February 2nd, 2011

UDOT GETS FLASHY

Optimize Mobility, by Catherine Higgins.

Have you noticed? UDOT is installing  safer, driver friendly, and energy saving flashing yellow arrow left-turn signals in many intersections.

Flashing yellow arrows are easier to understand for most drivers.

A seven year study done by TRB‘s National Cooperative Highway Research Program shows that flashing yellow arrow left turn signals (FYA) offer operational flexibility for traffic engineers. And because FYA are more easily understood, drivers make fewer mistakes.

Improved flexibility equals more turn time: FYA allows traffic engineers to change the order of the signal phases to allow green time to be staggered to accommodate vehicles arriving at intersections.

Flexibility allows “more options to handle variable traffic volumes, including the ability to change by time-of-day between protected only, protected/permissive only and permissive only indications,” according to Mark Taylor, Signal Systems Engineer at UDOT’s Traffic Operations Center.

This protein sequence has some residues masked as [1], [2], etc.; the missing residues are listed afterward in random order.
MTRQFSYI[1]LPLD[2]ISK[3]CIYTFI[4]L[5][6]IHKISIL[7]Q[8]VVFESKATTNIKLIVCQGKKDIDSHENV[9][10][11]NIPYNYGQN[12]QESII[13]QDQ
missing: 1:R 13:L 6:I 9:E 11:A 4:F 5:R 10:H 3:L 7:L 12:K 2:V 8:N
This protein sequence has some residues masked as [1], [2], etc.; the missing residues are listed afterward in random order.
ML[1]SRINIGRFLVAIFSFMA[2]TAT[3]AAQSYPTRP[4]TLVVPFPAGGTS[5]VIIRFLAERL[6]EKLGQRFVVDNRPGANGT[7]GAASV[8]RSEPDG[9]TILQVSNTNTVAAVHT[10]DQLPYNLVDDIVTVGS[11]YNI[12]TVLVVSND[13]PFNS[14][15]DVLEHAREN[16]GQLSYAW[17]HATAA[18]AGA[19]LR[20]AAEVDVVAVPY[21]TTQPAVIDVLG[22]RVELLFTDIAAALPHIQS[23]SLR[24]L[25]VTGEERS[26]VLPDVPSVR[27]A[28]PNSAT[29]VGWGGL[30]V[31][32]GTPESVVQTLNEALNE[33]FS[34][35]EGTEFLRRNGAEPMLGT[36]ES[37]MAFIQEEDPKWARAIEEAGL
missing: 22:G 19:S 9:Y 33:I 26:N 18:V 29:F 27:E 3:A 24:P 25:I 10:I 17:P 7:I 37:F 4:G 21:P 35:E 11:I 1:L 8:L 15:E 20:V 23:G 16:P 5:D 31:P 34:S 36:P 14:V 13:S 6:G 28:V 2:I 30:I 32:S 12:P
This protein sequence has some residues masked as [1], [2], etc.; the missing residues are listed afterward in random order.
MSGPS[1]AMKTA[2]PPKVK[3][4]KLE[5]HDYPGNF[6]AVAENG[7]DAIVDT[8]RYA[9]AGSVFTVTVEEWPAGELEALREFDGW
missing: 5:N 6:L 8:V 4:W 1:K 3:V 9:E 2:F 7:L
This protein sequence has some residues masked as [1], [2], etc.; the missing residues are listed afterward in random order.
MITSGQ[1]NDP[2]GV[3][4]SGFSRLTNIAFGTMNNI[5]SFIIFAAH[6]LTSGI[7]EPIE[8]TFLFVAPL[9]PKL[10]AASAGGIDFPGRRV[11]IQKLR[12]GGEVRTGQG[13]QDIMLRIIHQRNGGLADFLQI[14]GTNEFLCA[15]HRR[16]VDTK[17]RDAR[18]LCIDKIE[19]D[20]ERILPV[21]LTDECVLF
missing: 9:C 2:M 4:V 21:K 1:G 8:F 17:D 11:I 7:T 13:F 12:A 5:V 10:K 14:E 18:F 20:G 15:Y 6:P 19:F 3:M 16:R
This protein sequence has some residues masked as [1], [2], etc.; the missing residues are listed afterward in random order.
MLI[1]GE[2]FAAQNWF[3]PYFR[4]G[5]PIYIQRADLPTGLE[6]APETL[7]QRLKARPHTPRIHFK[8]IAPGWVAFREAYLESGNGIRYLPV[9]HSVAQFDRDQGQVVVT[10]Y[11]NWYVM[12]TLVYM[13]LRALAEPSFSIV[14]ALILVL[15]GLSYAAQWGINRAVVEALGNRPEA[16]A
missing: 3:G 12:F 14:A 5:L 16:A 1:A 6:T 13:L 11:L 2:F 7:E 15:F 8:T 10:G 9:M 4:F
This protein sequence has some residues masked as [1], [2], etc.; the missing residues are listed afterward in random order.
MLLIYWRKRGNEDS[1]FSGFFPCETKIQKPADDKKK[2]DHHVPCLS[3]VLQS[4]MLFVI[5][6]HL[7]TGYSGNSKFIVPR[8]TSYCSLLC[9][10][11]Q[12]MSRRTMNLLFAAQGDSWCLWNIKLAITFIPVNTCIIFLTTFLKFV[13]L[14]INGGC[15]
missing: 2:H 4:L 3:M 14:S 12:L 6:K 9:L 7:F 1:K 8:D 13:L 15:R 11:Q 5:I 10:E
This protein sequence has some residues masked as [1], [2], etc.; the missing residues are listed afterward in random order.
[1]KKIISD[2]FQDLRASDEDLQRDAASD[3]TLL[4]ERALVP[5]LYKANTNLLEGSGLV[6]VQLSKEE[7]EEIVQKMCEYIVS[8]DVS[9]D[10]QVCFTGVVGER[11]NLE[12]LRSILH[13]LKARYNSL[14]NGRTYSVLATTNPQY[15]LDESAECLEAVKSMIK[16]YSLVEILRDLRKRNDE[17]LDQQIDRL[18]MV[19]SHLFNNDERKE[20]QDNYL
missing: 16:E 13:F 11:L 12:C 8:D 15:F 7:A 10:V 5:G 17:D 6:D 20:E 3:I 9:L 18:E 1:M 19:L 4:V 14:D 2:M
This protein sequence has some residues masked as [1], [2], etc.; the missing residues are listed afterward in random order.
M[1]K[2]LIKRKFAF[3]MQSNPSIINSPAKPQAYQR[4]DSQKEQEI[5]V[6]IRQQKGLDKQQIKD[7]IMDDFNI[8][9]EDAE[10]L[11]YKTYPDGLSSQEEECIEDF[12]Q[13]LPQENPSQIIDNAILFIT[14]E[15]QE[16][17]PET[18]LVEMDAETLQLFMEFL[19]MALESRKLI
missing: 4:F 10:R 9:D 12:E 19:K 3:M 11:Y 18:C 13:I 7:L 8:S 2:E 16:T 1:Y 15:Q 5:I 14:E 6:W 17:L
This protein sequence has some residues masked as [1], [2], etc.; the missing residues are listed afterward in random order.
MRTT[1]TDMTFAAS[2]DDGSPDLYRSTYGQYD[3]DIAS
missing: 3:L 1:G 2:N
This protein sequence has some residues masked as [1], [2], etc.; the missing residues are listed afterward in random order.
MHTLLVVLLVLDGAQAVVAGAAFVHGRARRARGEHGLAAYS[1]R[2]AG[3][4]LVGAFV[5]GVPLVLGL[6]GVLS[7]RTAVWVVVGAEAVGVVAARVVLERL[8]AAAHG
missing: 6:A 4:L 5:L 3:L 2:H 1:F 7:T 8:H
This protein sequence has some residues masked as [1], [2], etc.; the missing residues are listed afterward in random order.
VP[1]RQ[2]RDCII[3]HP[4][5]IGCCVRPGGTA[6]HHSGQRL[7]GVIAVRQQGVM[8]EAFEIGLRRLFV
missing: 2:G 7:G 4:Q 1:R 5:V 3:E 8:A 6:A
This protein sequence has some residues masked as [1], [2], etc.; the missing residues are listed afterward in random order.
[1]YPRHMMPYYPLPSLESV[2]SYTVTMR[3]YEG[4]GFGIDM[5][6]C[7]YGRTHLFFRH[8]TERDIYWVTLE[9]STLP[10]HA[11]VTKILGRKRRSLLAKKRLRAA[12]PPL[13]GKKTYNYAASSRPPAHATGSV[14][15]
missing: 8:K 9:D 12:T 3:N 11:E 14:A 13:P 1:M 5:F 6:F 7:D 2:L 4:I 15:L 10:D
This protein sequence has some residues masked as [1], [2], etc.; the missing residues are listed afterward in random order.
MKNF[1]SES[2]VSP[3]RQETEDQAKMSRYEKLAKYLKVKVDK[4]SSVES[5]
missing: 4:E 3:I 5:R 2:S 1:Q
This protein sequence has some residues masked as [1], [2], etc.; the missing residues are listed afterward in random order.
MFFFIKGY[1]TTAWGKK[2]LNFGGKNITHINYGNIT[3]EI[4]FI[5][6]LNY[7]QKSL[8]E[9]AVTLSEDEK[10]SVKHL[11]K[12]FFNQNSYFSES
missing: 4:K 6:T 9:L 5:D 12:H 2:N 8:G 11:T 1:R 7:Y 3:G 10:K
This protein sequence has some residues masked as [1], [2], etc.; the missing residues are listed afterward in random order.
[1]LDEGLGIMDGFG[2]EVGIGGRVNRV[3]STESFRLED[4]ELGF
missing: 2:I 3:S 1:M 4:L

Flashing yellow arrow signals were recently installed at 9620 South State Street in Sandy, Utah.

Improved safety: The FYA was shown to be more intuitively understood, resulting in  fewer crashes during heavy traffic.

The traditional signal box houses five signals, three of which are indications for both through traffic and left turns. ”The FYA separates the signals out from the through vehicles and left turn vehicles to keep it more simple,” explains Taylor.

For road users, FYA use results in reduced delay, fewer crashes, less pollution from vehicle emissions and decreased fuel consumption.

It’s official: A new updated UDOT policy incorporates flashing yellow arrows and establishes warrant criteria required for signalized intersections.

UDOT will switch to FYA where funds allow.  For new construction, FYI will be installed where warranted, according to the new policy.

In existing intersections, FYA left turn signals will be installed depending on conditions. For example, the mast arm must be long enough to accommodated the signal head. Replacing a mast arm and possibly installing a new support column can be prohibitively expensive.

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